Abstract

Most empirical work on color constancy is based on simple laboratory models of natural viewing conditions. These typically consist of spots seen against uniform backgrounds or computer simulations of flat surfaces seen under spatially uniform illumination. We report measurements made under more natural viewing conditions. The experiments were conducted in a room where the illumination was under computer control. Observers used a projection colorimeter to set asymmetric color matches across a spatial illumination gradient. Observers’ matches can be described by either of two simple models. One model posits gain control in cone-specific pathways. This diagonal model may be linked to ideas about the action of early visual mechanisms. The other model posits that the observer estimates and corrects for changes in illumination but does so imperfectly. This equivalent illuminant model provides a link between human performance and computational models of color constancy.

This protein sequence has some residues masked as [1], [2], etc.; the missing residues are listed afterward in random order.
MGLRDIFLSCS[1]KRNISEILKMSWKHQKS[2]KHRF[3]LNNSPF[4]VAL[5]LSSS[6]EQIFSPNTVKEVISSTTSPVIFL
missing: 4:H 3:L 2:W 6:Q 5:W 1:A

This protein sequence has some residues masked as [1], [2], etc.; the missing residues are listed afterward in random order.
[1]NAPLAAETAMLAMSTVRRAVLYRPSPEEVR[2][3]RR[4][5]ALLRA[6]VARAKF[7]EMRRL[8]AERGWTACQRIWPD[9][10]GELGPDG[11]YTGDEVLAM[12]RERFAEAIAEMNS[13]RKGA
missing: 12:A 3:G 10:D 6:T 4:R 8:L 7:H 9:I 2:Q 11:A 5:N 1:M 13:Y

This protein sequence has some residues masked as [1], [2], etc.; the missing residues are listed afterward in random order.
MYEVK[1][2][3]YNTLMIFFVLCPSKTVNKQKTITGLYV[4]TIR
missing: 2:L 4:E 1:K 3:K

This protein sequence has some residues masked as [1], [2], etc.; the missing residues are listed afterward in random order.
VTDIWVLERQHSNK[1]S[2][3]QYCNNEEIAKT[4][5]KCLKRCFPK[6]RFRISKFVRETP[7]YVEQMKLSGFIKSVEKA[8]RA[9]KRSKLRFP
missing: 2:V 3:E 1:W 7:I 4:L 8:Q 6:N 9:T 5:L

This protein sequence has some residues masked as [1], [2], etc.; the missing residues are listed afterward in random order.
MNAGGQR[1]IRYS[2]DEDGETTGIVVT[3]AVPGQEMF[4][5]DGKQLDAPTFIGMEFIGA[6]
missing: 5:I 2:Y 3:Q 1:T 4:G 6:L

© 1997 Optical Society of America

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